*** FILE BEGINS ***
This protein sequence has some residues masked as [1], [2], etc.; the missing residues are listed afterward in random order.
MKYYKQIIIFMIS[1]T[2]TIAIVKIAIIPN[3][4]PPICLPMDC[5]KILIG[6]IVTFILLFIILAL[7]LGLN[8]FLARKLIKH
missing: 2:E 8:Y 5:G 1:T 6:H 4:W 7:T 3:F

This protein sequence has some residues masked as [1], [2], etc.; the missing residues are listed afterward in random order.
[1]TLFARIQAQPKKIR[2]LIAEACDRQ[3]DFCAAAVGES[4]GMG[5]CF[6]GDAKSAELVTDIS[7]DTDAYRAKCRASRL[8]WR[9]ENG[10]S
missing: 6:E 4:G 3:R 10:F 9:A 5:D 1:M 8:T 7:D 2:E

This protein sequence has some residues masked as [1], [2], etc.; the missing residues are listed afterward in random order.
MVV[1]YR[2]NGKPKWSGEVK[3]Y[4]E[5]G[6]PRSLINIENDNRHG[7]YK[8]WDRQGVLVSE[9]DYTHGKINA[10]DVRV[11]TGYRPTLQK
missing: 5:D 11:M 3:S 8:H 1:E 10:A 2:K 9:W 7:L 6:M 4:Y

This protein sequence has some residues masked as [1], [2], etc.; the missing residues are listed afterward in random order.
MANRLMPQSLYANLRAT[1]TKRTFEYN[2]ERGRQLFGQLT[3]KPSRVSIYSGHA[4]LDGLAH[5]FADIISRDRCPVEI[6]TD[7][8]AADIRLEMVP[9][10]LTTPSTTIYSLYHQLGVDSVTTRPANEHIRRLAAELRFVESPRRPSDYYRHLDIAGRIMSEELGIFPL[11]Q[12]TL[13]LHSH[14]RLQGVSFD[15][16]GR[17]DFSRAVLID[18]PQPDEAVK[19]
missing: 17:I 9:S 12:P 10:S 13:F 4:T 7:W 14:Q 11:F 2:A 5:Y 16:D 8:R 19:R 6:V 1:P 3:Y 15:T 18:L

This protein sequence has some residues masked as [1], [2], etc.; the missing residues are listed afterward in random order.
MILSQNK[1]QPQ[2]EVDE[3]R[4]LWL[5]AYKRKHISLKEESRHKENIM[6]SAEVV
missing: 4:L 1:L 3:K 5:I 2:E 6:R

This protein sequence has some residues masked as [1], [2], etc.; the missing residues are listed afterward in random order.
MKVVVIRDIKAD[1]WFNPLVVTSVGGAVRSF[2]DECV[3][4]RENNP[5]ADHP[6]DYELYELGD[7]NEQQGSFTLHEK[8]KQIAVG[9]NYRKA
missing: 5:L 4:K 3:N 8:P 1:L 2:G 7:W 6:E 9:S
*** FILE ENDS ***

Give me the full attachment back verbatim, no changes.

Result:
This protein sequence has some residues masked as [1], [2], etc.; the missing residues are listed afterward in random order.
MKYYKQIIIFMIS[1]T[2]TIAIVKIAIIPN[3][4]PPICLPMDC[5]KILIG[6]IVTFILLFIILAL[7]LGLN[8]FLARKLIKH
missing: 2:E 8:Y 5:G 1:T 6:H 4:W 7:T 3:F

This protein sequence has some residues masked as [1], [2], etc.; the missing residues are listed afterward in random order.
[1]TLFARIQAQPKKIR[2]LIAEACDRQ[3]DFCAAAVGES[4]GMG[5]CF[6]GDAKSAELVTDIS[7]DTDAYRAKCRASRL[8]WR[9]ENG[10]S
missing: 6:E 4:G 3:R 10:F 9:A 5:D 1:M 8:T 7:D 2:E

This protein sequence has some residues masked as [1], [2], etc.; the missing residues are listed afterward in random order.
MVV[1]YR[2]NGKPKWSGEVK[3]Y[4]E[5]G[6]PRSLINIENDNRHG[7]YK[8]WDRQGVLVSE[9]DYTHGKINA[10]DVRV[11]TGYRPTLQK
missing: 5:D 11:M 3:S 8:H 1:E 10:A 2:K 9:W 7:L 6:M 4:Y

This protein sequence has some residues masked as [1], [2], etc.; the missing residues are listed afterward in random order.
MANRLMPQSLYANLRAT[1]TKRTFEYN[2]ERGRQLFGQLT[3]KPSRVSIYSGHA[4]LDGLAH[5]FADIISRDRCPVEI[6]TD[7][8]AADIRLEMVP[9][10]LTTPSTTIYSLYHQLGVDSVTTRPANEHIRRLAAELRFVESPRRPSDYYRHLDIAGRIMSEELGIFPL[11]Q[12]TL[13]LHSH[14]RLQGVSFD[15][16]GR[17]DFSRAVLID[18]PQPDEAVK[19]
missing: 17:I 9:S 12:P 10:S 13:F 4:T 7:W 14:Q 11:F 2:A 5:Y 16:D 8:R 19:R 6:V 1:P 3:Y 15:T 18:L

This protein sequence has some residues masked as [1], [2], etc.; the missing residues are listed afterward in random order.
MILSQNK[1]QPQ[2]EVDE[3]R[4]LWL[5]AYKRKHISLKEESRHKENIM[6]SAEVV
missing: 4:L 1:L 3:K 5:I 2:E 6:R

This protein sequence has some residues masked as [1], [2], etc.; the missing residues are listed afterward in random order.
MKVVVIRDIKAD[1]WFNPLVVTSVGGAVRSF[2]DECV[3][4]RENNP[5]ADHP[6]DYELYELGD[7]NEQQGSFTLHEK[8]KQIAVG[9]NYRKA
missing: 5:L 4:K 3:N 8:P 1:L 2:G 7:W 6:E 9:S